Wednesday, January 15, 2014

The Pastors Brian on baptism

From Toledo, IA
For the past year my family has been worshiping at Christ United Methodist Church here in Toledo. It's the church my wife and I were married in nearly 15 years ago, and it sits just a block away from our house. It's in our neighborhood and so that's where we've gone to church.

Christ UMC is shepherded by Pastor Brian Oliver. When I first showed up last year I approached him after worship and asked, "Need any help?" What pastor doesn't need help? So Pastor Brian and I have had a great time getting to know each other over the past year and we of course have had a lot of fun playing around with the fact that we're both named "Brian." It's been great to have another seminary-educated friend/colleague right here in town. To me, he's "Pastor-Brother Brian."

I've filled the pulpit a few times for him, but this past Sunday we did something new: We team-preached on the topic of baptism in our respective traditions, Methodist and Brethren (esp. the Anabaptist part). Here's the video...

Our approach was to focus on four aspects of baptism in our respective traditions. Here's a summary...

Meaning - We each talked about the scriptural link between circumcision and baptism as a mark of inclusion into the community of faith, the metaphor used by Paul of baptism being a dying/burial and mini-resurrection of sorts, as well as one connotation of the Greek word for baptism indicating a washing - and how all these meanings weave together in both Scripture and baptismal theology in various Christian traditions.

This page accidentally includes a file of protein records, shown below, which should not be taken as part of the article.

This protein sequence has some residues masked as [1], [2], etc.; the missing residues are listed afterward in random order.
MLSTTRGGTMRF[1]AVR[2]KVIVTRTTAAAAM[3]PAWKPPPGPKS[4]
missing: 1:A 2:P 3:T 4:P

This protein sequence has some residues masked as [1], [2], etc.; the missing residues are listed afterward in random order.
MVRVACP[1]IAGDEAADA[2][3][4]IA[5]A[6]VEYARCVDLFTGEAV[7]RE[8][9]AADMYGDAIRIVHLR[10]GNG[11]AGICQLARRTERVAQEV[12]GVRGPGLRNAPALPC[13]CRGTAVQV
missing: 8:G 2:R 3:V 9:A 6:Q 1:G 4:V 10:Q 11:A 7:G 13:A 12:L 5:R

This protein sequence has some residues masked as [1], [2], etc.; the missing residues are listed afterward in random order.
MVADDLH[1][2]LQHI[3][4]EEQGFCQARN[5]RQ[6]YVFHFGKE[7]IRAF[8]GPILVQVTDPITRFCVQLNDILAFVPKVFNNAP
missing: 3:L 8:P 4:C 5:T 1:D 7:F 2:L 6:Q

Method - This was fun because I got to explain why Brethren have the nickname "Dunkers": we go all the way in, all the way under, and three times to boot! Methodists largely inherited infant baptism from their Anglican roots, though the Wesleyan/holiness influence (with Pietism in the waters there) seems to have softened the insistence on infant baptism. If parents want to wait to have their child baptized, even to the age where Brethren typically get baptized, the UMC has no quarrel with that. The flexibility of when and how to be baptized in the UMC was a learning moment for me.
Misgivings about our own traditions - My own misgiving has to do with the decisional aspect of believer's baptism. An over-emphasis on the individual's decision runs the risk of downplaying the importance of the community's role in discerning readiness for baptism, and also giving ourselves too much credit for our rational decision-making powers. Pastor Brian sometimes gets uncomfortable with families he's never seen before coming to get their infants baptized "to make grandma happy," and then never seeing the family or the child again.
Mutual appreciation for the other's tradition - I appreciate the pedobaptist insistence on children being included in the family of faith, and how it adds the local Christian body's support to the family raising a child. Pastor Brian admired the full-immersion method as a powerful, full-bodied symbol/act of just how far we're called to go with Jesus: all the way under.

The experience of team-preaching with Pastor Brian at the three local UMC congregations was great. (Yes, we did this three times Sunday morning! Just like the number of times Dunkers dunk!) - We heard some good feedback from folks who enjoyed a much different preaching/teaching format than they were used it (and a longer sermon no less!).

My thanks to Pastor Brian for having this great idea and inviting me to share the pulpit to reflect on a foundational (and sometimes contentious) Christian practice...

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